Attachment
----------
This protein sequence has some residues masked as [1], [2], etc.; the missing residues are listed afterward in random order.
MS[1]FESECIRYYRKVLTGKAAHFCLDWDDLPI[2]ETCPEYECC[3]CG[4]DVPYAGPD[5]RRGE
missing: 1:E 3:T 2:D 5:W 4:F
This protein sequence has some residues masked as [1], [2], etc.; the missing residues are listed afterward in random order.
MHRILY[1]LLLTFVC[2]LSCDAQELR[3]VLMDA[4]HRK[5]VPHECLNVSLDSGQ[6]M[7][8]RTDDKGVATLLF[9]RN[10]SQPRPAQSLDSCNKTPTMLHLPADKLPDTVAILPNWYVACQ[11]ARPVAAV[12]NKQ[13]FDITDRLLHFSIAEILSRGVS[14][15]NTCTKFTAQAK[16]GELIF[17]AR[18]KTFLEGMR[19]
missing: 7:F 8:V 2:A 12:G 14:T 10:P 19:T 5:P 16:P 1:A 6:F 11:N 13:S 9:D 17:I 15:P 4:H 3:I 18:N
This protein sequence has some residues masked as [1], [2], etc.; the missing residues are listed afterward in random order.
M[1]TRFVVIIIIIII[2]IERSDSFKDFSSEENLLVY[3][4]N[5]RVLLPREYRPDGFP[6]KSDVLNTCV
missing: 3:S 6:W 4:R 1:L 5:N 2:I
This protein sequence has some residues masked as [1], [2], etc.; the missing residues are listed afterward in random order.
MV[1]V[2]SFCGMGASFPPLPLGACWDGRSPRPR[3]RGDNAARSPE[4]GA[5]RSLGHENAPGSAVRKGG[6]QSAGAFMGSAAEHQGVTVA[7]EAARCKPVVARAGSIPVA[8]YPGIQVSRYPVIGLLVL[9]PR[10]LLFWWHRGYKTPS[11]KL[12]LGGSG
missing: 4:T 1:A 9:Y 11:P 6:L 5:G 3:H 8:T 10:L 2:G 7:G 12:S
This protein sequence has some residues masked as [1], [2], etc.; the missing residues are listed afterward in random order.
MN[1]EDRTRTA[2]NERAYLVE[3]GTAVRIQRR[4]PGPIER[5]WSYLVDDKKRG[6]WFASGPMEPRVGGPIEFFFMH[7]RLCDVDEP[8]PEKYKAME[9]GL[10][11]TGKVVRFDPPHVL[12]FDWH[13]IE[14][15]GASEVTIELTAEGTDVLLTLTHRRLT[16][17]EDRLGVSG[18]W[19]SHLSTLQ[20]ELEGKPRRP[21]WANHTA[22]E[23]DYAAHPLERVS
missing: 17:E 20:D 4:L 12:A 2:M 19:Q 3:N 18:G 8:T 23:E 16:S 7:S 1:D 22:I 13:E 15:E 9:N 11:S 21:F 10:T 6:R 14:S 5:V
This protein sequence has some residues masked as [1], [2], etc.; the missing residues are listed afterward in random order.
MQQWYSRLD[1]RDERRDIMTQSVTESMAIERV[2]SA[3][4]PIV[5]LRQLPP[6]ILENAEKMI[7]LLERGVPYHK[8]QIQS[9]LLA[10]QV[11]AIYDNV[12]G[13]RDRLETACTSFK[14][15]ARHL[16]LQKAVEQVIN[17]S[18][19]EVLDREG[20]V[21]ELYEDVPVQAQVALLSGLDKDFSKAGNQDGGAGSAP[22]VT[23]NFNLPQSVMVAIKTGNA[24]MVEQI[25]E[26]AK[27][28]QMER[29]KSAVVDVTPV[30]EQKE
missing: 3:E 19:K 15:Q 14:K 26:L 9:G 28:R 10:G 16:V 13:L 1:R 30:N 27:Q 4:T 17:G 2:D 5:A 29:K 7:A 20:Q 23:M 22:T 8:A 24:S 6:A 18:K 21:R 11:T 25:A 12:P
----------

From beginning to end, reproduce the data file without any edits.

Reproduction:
This protein sequence has some residues masked as [1], [2], etc.; the missing residues are listed afterward in random order.
MS[1]FESECIRYYRKVLTGKAAHFCLDWDDLPI[2]ETCPEYECC[3]CG[4]DVPYAGPD[5]RRGE
missing: 1:E 3:T 2:D 5:W 4:F
This protein sequence has some residues masked as [1], [2], etc.; the missing residues are listed afterward in random order.
MHRILY[1]LLLTFVC[2]LSCDAQELR[3]VLMDA[4]HRK[5]VPHECLNVSLDSGQ[6]M[7][8]RTDDKGVATLLF[9]RN[10]SQPRPAQSLDSCNKTPTMLHLPADKLPDTVAILPNWYVACQ[11]ARPVAAV[12]NKQ[13]FDITDRLLHFSIAEILSRGVS[14][15]NTCTKFTAQAK[16]GELIF[17]AR[18]KTFLEGMR[19]
missing: 7:F 8:V 2:A 12:G 14:T 10:P 19:T 5:P 16:P 1:A 6:F 11:N 13:S 9:D 17:I 15:P 4:H 3:I 18:N
This protein sequence has some residues masked as [1], [2], etc.; the missing residues are listed afterward in random order.
M[1]TRFVVIIIIIII[2]IERSDSFKDFSSEENLLVY[3][4]N[5]RVLLPREYRPDGFP[6]KSDVLNTCV
missing: 3:S 6:W 4:R 1:L 5:N 2:I
This protein sequence has some residues masked as [1], [2], etc.; the missing residues are listed afterward in random order.
MV[1]V[2]SFCGMGASFPPLPLGACWDGRSPRPR[3]RGDNAARSPE[4]GA[5]RSLGHENAPGSAVRKGG[6]QSAGAFMGSAAEHQGVTVA[7]EAARCKPVVARAGSIPVA[8]YPGIQVSRYPVIGLLVL[9]PR[10]LLFWWHRGYKTPS[11]KL[12]LGGSG
missing: 4:T 1:A 9:Y 11:P 6:L 5:G 3:H 8:T 10:L 2:G 7:G 12:S
This protein sequence has some residues masked as [1], [2], etc.; the missing residues are listed afterward in random order.
MN[1]EDRTRTA[2]NERAYLVE[3]GTAVRIQRR[4]PGPIER[5]WSYLVDDKKRG[6]WFASGPMEPRVGGPIEFFFMH[7]RLCDVDEP[8]PEKYKAME[9]GL[10][11]TGKVVRFDPPHVL[12]FDWH[13]IE[14][15]GASEVTIELTAEGTDVLLTLTHRRLT[16][17]EDRLGVSG[18]W[19]SHLSTLQ[20]ELEGKPRRP[21]WANHTA[22]E[23]DYAAHPLERVS
missing: 17:E 20:D 4:L 12:A 2:M 19:Q 3:N 18:G 8:T 23:E 16:S 7:S 1:D 22:I 13:E 15:E 9:N 11:S 21:F 10:T 6:R 14:S 5:V
This protein sequence has some residues masked as [1], [2], etc.; the missing residues are listed afterward in random order.
MQQWYSRLD[1]RDERRDIMTQSVTESMAIERV[2]SA[3][4]PIV[5]LRQLPP[6]ILENAEKMI[7]LLERGVPYHK[8]QIQS[9]LLA[10]QV[11]AIYDNV[12]G[13]RDRLETACTSFK[14][15]ARHL[16]LQKAVEQVIN[17]S[18][19]EVLDREG[20]V[21]ELYEDVPVQAQVALLSGLDKDFSKAGNQDGGAGSAP[22]VT[23]NFNLPQSVMVAIKTGNA[24]MVEQI[25]E[26]AK[27][28]QMER[29]KSAVVDVTPV[30]EQKE
missing: 3:E 19:K 15:Q 14:K 26:L 9:G 28:R 10:G 16:V 13:L 1:R 30:N 27:Q 4:T 17:G 2:D 5:A 29:K 7:A 20:Q 23:M 22:T 8:A 24:S 6:A 18:K 21:R 11:T 25:A 12:P